So our case to them is whatever worked in the past, we do not believe can be permitted to continue. And equally importantly, we don’t think it works for you or for us, and we cannot tolerate it.

QUESTION: The reaction of many of the Afghans – we saw pictures in the previous couple of hours since the press conference – is we’ve all been seeing congressional delegations come here and they talk very tough about the Haqqani Network, and even the Pakistanis, the ISI and that linkage that you outlined, but then they go to Pakistan and they sing a different tune. Will you be tough on the Pakistanis publicly and privately as you were today when you are there?

SECRETARY CLINTON: Well, I think if you look at what I’ve said in Pakistan in the last two and a half years, that is pretty much what I’ve tried to do. I try to be as straightforward as I can. It was my first visit to Pakistan when I said I found it hard to believe that nobody in the Pakistani Government knew where Usama bin Ladin was. They were all shocked and surprised, and I was very clear that at some point al-Qaida is our primary target and we are going to seek out and find them. And if they’re here, you need to understand that. And indeed, that is what happened.

Well, similarly now that we’ve got the Haqqani Network trying to assault our Embassy, we cannot act as though that is not a direct threat to the United States. Of course, they have on the battlefield killed Americans in combat, but this is a threat to a symbol of our country in a way that I think elevates the real imperative for us to tell the Pakistanis we have to take joint action, they have to step up and move on these sanctuaries.

QUESTION: I just have – the way you construct that – they’ve attacked the Embassy and therefore we have to go against them – but they’ve existed for a long time.

SECRETARY CLINTON: They have.

QUESTION: We’re here to get bad guys who attacked us to begin with. So why now the escalation?

SECRETARY CLINTON: Well, but I mean, first of all, al-Qaida was our primary target. I mean, we all said that. And when President Obama announced his Afghanistan-Pakistan policy, it was focused on dismantling and defeating al-Qaida.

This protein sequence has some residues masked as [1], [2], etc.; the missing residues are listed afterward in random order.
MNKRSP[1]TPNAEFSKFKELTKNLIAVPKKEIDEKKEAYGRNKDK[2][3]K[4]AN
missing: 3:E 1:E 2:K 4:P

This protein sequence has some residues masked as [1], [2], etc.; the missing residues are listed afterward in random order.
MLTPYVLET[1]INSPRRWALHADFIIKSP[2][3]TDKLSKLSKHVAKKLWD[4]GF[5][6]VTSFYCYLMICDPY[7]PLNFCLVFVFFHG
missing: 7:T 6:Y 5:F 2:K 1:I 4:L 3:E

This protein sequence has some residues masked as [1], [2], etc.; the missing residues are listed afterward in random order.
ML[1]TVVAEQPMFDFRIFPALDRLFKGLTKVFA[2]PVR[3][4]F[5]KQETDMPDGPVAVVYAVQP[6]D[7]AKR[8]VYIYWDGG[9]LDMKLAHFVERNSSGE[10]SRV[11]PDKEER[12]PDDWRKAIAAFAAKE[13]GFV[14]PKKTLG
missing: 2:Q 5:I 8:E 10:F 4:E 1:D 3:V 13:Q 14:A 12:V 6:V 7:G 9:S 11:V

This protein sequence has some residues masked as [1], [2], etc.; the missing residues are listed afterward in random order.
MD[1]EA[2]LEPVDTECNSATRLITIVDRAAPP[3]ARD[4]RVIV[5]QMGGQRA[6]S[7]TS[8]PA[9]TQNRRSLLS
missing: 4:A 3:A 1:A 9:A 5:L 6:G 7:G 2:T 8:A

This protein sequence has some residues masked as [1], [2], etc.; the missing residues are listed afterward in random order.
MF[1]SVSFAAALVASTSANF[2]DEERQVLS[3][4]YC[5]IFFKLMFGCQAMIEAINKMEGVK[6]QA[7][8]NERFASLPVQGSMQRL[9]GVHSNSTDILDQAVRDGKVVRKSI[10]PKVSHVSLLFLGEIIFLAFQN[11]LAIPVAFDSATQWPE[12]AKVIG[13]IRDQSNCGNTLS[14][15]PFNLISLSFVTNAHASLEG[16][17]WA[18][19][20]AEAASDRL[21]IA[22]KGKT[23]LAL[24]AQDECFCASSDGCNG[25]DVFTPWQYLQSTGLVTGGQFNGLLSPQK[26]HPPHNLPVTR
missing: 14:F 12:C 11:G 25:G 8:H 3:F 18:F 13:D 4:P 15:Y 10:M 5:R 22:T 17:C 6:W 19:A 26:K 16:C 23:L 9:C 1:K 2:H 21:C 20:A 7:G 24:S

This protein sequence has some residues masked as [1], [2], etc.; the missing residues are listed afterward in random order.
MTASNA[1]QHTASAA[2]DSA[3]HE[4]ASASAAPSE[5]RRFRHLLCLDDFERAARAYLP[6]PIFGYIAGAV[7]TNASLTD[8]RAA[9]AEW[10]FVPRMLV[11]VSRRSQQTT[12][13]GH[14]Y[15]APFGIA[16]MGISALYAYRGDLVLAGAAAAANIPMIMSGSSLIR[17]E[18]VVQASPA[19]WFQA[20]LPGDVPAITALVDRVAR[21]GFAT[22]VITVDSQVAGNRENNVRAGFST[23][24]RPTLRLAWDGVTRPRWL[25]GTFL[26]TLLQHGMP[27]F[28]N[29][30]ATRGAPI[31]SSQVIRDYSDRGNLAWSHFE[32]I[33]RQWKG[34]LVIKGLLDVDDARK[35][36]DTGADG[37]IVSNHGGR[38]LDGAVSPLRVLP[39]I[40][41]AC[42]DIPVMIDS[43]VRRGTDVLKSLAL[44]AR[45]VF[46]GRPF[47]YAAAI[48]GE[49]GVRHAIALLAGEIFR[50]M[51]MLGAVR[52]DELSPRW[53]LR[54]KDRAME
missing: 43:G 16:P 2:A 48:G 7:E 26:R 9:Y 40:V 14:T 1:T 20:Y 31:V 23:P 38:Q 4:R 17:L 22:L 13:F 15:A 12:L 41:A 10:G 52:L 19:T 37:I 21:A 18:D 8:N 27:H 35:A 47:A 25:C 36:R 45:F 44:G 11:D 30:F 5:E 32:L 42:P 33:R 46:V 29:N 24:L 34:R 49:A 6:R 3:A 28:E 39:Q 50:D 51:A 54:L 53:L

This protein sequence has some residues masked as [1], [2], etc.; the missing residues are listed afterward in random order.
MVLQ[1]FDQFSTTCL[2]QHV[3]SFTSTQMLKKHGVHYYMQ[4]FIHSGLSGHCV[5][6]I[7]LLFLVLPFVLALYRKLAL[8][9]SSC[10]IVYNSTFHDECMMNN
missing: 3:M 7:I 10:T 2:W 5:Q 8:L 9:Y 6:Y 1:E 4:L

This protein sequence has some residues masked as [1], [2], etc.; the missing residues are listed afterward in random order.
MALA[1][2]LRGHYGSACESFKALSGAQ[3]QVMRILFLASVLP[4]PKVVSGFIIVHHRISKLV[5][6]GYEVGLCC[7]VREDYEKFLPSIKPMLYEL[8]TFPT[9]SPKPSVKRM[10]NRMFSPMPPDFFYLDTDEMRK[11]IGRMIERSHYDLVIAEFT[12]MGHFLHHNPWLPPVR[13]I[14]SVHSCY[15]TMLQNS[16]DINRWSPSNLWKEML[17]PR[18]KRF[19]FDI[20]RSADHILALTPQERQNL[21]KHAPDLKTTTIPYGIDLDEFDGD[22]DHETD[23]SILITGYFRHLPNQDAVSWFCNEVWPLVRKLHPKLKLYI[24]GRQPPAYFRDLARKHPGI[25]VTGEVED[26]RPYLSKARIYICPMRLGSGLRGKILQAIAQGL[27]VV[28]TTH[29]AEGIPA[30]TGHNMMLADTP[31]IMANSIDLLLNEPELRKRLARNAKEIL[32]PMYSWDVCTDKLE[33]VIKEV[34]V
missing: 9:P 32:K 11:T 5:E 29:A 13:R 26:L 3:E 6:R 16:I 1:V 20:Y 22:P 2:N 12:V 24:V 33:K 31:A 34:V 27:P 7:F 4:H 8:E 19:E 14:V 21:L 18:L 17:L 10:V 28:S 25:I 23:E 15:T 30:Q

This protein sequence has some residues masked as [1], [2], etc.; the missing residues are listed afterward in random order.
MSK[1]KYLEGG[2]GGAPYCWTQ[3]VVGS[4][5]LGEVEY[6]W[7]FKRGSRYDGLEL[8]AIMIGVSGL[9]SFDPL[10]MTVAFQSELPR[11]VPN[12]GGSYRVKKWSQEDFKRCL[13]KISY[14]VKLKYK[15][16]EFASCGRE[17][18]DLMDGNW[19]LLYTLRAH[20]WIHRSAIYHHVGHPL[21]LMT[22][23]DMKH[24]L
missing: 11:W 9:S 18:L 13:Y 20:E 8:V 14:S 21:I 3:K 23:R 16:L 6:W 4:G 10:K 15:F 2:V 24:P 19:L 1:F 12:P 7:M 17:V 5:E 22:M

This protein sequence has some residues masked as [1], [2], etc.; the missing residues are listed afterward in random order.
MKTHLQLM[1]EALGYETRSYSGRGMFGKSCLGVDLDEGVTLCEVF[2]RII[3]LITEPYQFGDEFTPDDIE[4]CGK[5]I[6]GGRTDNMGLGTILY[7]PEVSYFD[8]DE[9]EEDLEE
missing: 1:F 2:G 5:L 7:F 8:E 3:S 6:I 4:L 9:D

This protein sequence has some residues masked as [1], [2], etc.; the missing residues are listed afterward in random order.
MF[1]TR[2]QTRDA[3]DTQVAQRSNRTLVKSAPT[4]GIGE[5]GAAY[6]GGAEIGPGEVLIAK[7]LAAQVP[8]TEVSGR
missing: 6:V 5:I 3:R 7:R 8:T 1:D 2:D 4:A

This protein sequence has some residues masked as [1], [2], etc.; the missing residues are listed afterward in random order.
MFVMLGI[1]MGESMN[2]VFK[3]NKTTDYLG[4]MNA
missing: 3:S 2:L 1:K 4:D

With the killing of Usama bin Ladin, with the killing of the top members with the exception of Zawahiri of al-Qaida, we see that we’ve made real progress on that goal. Now, you would think that the Pakistanis would say to themselves, “The Americans have really done a good job on al-Qaida and we’ve actually helped them,” which they have. So now Haqqani, who we have some contact with, even if it’s only just to figure out what they’re doing, are not only on the battlefield where they’ve been for years, but they conduct this brazen attack on the American Embassy? And we’re going to act like it’s business as usual? I don’t think so.

QUESTION: Earlier today, you had an interesting discussion with President Karzai about American politics, and I’m wondering if I could – (laughter). I wonder if I could pursue that a little bit, because there was a debate last night in the United States in Las Vegas. Every candidate, every Republican candidate on that stage, says they want to cut foreign aid. One of them, Rick Perry I believe it was, wants us to get out of the United Nations, cut foreign aid to everyone but – Israel is one of them. What’s your reaction to that kind of attitude, and are they speaking to a desire on the part of Americans?

SECRETARY CLINTON: Well, I don’t know. It’s the heat of a campaign. There are debates going on. A lot of things are said. I’m not going to get involved in the Republican primary. I have every reason to believe and actually --

QUESTION: But does it undercut you as you travel the world and --

SECRETARY CLINTON: Well, no, because I think President Obama is going to be reelected and therefore we’re going to maintain what I consider to be a robust and effective foreign policy, which includes defense, diplomacy, and development.

QUESTION: We’re out of time, but I just want to – just the fact that President Karzai brought it up --

SECRETARY CLINTON: Right.

QUESTION: -- people are paying attention to that. People think that’s a reflection of some sentiment in the United States. Doesn’t that get in the way of what you’re trying to accomplish?

SECRETARY CLINTON: Well, I think it’s a good reminder to all of us back home that the world is watching what we say and they do take it seriously. But I am not going to comment on the Republican primary. I’ll leave that to Republicans.

QUESTION: I knew you’d say that. (Laughter.) Thank you, Madam Secretary.

SECRETARY CLINTON: Good to talk to you. Thank you.

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PRN: 2011/T54-19